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Paul Revere's Ride Rebooted...with Apologies to Longfellow

Paul Revere's Infamous Ride through BostonApril 18th marks the anniversary of Paul Revere's infamous ride through Boston.

 

Listen my children and you shall hear 
Of the midnight ride of Paul Revere, 
On the eighteenth of April, in Seventy-five; 
Hardly a man is now alive 
Who remembers that famous day and year. 

Somewhere in an English class we all took, we learned those opening words of Henry Wadsworth Longfellow’s epic poem, Paul Revere’s Ride.  It happened to be one of my dad’s favorites, so I heard those words long before high school English.  In fact, on April 18 of each year of my adult life while my father was alive, I got a phone call that started, “Listen my children and you shall hear…”  Yeah, Dad, I know what day it is…

Well, this year, that date has special significance to me—and only me—which I’ll now share with you, my closest friends.

I grew up in a terrific family. I made an excellent choice of parents and had two doting older sisters. (Ordering the baby sister around and swearing her to secrecy for their shenanigans is considered “doting,” right?)

So my family was great, but they didn’t stick around very long.  My mom died at 56 when I was a teenager.  I lost my oldest sister at 51 and my middle sister nearly eight years ago.  So here’s the significance. 

Having done the math, I realized that as of April 18, 2018, I will have outlived them all. (And heck, I’m not that old!)  The genetic disposition on my mother’s side toward cancer is undeniable, not to mention scary as hell. 

The cancer thing has so far missed all but one of us survivors.  My middle niece has, thankfully, beaten that badass disease, with as much grace and courage as her mother had.

I should mention that although my dad only lived until 76 (cigarettes got him before the common knowledge that they’re bad for you), longevity runs on that side of the family.  His father lived to 94 and his sister to 96 – which would probably translate to at least 105 in this day and age!  My nieces, nephews and I are all banking on taking after Papa Sid’s side of the family.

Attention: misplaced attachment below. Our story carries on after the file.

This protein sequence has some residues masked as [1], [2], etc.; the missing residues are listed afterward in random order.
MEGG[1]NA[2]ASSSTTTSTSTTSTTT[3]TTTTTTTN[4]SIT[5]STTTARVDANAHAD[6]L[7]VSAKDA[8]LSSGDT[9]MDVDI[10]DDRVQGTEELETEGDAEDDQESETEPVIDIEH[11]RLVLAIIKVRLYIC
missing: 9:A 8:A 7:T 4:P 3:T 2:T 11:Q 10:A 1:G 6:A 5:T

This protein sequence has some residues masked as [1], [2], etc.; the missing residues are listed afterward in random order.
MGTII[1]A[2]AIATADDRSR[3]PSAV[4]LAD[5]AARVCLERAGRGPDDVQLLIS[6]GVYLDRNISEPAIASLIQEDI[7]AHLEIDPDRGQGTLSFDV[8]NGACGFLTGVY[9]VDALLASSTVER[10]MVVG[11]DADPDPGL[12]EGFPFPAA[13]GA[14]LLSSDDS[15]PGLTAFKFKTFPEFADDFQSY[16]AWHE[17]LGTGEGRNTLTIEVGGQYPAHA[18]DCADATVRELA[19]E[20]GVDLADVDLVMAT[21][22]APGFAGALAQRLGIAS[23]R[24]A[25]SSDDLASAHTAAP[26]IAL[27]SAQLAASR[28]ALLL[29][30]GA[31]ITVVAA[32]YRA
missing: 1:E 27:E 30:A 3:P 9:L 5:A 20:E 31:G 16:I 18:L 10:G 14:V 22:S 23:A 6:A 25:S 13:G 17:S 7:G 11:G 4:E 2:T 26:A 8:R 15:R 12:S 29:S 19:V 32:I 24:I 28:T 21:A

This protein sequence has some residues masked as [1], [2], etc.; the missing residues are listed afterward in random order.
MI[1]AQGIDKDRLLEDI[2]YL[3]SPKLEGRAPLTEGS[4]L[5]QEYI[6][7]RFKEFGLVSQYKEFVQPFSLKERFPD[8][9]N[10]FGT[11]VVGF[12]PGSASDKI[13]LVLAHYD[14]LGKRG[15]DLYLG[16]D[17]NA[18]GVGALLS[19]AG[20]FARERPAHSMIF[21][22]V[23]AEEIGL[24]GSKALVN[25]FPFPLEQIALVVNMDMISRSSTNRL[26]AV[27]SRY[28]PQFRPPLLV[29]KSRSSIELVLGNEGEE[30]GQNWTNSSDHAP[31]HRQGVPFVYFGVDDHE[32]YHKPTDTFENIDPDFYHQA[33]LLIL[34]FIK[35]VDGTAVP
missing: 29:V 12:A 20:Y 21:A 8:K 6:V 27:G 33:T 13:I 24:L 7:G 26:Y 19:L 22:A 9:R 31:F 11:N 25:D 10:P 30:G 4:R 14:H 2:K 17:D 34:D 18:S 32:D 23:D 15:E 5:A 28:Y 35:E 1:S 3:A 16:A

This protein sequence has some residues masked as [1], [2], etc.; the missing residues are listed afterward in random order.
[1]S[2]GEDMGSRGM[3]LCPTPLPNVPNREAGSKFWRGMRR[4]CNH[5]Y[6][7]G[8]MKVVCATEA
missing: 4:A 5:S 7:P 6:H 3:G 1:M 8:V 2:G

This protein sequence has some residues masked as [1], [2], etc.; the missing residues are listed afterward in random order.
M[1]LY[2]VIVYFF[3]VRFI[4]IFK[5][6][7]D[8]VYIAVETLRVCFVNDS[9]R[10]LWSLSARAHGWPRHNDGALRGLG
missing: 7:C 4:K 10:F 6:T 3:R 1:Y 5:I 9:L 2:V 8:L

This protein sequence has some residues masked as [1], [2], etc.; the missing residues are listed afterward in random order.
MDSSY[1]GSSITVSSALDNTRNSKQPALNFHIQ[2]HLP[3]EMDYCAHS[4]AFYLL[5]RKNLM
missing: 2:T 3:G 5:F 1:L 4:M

On Becoming the Family Matriarch

So here’s the point of this saga (I would have said “long story short,” but it’s too late for that!):  It takes a lifetime of hard work to get and stay healthy.  It’s tough and a big pain in the behind, but it’s all worth it in the long run – especially if you’re a parent. (My readers know that I have a 26-year-old son I’m not quite done with yet.)

So, I lost the weight (yeah, Nancy, we know…a hundred pounds, blah blah blah!), I hit the gym before the crack of dawn every day, and I eat pretty healthy. I am encouraged by a husband who could be described as a dedicated health nut who spends hours at the gym three days a week and two nights a week at karate, reminding anyone who will listen that he’s 76 years old. (When he says he’s running down the street to see a neighbor more than a block away, he actually runs down the street to see the neighbor!  OK, so he’s a little cuckoo.)

Now, on the very first day that I have officially outlived the whole bunch, I can finally take my place as the matriarch of this family. So nieces and nephews, listen to your Auntie Nancy. Elevate your health to your highest priority. Follow the example of those family members who have done just that (you know who you are!).  Your assignment is to outlive your Nana Edy, your own moms (aka Auntie Wilma and Auntie Bev to your cousins)…and me. Ready, set, go!

Listen my children and you shall hear…

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